Domestic violence calls spike on game days for CFL but not hockey, study finds
Calgary study finds calls jump when Calgary Stampeders play Edmonton Eskimos or are in Grey Cup
Domestic violence calls in Calgary jump when the Stampeders take the field — but only when the CFL team takes on its arch-rival, the Edmonton Eskimos, or when the team plays in the Grey Cup, according to a new study.
Hockey didn't seem to have an impact on domestic violence calls in the city, even when the Calgary Flames faced off against the Edmonton Oilers, according to the study, The Connection between Professional Sporting Events, Holidays and Domestic Violence in Calgary, Alberta, released Thursday by the University of Calgary's School of Public Policy.
Calls also spike on the seventh, ninth and tenth days of the 10-day Calgary Stampede, according to the study, which found a "statistically significant" change in domestic violence reports during certain sporting events and holidays.
"Rather than trying to apply a single theory to these findings, we need to determine how and why domestic violence is happening," said study co-author Lana Wells, with the University of Calgary's faculty of social work. "Our approach is to look at where domestic violence is the worst and intervene to prevent it."
Alberta has the fourth-highest rate of police-reported domestic violence for a Canadian province, according to the study, which analyzed four years of daily phone calls made from the public to the Calgary Police Service and the "Connect" service — a specialized phone line for people experiencing domestic violence.
From Jan. 1, 2011, to Dec. 31, 2014, nearly 70,000 calls reporting domestic violence were made in Calgary.
Researchers then went back and analyzed the data to determine which variables — like time of year, weather, special events and economic stress — seemed to correlate with higher domestic violence reports in the city.
Domestic violence patterns
The study identified certain patterns in Calgary's domestic violence reports.
On game days when the Stampeders played the Eskimos, the number of domestic violence calls were 15 per cent higher than the average, researchers said.
The level of contact or violence in the sport is not as important as the rivalry or the high stakes of the games.- Lana Wells, study co-author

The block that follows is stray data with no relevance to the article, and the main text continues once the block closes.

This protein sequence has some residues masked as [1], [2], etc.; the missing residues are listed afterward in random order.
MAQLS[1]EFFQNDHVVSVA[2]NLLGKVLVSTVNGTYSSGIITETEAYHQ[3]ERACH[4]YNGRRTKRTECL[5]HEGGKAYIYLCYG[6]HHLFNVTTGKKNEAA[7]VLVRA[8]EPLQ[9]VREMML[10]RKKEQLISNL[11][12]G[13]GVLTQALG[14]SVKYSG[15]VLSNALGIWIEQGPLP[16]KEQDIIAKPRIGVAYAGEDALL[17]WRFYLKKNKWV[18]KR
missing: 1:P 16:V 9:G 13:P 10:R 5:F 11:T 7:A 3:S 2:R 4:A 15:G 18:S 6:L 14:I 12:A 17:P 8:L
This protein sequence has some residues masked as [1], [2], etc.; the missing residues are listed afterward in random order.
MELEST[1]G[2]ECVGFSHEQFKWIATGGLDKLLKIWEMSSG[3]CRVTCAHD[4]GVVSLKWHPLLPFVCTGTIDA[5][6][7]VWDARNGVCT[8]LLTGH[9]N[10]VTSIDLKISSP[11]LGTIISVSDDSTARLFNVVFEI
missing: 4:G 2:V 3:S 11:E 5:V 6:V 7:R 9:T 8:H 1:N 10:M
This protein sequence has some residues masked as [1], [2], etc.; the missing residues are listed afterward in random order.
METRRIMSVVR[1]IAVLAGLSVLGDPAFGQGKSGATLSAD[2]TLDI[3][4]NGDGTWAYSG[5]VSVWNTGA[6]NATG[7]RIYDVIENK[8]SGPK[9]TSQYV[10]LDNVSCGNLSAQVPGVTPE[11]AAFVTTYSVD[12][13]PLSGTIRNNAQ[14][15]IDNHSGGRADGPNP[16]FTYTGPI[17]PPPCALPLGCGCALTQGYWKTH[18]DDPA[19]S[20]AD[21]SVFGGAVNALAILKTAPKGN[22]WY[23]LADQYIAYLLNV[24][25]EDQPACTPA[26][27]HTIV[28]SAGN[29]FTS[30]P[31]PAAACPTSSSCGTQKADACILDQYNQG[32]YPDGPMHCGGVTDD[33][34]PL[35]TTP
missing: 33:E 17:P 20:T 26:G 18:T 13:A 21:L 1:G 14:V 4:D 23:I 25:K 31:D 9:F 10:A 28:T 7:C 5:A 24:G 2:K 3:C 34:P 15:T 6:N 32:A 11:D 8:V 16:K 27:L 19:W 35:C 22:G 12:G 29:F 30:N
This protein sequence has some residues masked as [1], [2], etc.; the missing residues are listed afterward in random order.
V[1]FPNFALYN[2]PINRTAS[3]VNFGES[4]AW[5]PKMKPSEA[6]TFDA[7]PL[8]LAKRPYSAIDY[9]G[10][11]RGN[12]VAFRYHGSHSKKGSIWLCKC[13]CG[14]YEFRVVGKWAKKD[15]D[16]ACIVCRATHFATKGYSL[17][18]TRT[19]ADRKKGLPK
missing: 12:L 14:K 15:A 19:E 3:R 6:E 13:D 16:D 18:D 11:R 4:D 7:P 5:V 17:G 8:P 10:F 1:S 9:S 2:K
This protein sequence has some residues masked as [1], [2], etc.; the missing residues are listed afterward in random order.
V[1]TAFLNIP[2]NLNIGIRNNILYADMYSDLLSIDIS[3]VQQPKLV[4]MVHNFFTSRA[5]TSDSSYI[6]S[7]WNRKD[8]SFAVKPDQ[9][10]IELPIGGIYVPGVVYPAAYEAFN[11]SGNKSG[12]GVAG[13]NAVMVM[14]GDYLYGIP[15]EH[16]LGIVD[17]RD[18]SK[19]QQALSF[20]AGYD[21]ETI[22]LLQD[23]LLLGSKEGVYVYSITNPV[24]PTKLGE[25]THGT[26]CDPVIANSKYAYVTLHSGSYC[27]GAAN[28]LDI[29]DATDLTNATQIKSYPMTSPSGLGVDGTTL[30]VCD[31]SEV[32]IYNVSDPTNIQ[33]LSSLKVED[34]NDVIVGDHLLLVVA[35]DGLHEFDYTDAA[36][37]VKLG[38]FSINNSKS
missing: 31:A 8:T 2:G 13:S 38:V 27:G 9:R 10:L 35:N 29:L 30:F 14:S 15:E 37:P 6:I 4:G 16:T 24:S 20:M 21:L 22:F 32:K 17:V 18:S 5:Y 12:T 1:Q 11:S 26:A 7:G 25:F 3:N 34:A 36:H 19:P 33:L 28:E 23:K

The median number of calls on the average day is 47, the study says.
The study also examined days when significant sporting events were held — like Ultimate Fighting Championship matches and the Super Bowl — and did not find any significant increase in domestic violence calls on those days.
"The non-relationship between Ultimate Fighting Championship and domestic violence rates suggests that the level of contact or violence in the sport is not as important as the rivalry or the high stakes of the games that we found to be significant with the Stamps playing in the Grey Cup or against the Edmonton Eskimos," Wells said.
Domestic violence calls were 40 per cent higher than average on the day after the Grey Cup game in 2012, which the Stampeders lost, and 2014, which they won, according to the study.
While the study found no spike in reports during hockey games, researchers were unable to test whether domestic calls spiked during playoff hockey, as the Flames didn't participate in playoffs during that period.
The Flames played 295 games during the course of the study, while the Stampeders played 87.
The study also identified other patterns in domestic violence reports, including that:
- Calls were 30 per cent higher on weekends compared to the rest of the week.
- Calls were 10 per cent higher during summer months.
- Calls spiked during certain holidays — New Year's Day, Good Friday, Canada Day, Easter, Labour Day, Valentine's Day and the day after Halloween.
It's disturbing to see a spike in domestic violence on public holidays, but the Calgary Stampeders and the Canadian Football League are committed to help stopping domestic violence, said Calgary Stampeders Coach and GM John Hufnagel.
"We have been and we will continue to be partners with the Alberta Council of Women's Shelters," he said.
"We have players going through three full days to get themselves prepared to make community appearances to spread the message. The league has a initiative that all players and staff have to go through a domestic violence seminar. We promote it during the games with public service announcements, signage. It's even on our website."
Hufnagel invited researchers to call him if they have ideas about more the organization can do to help.
- MORE CALGARY NEWS | Flames could leave Calgary without new hockey arena, team's Brian Burke warns
- MORE CALGARY NEWS | Slides that pose amputation risk removed from Calgary playgrounds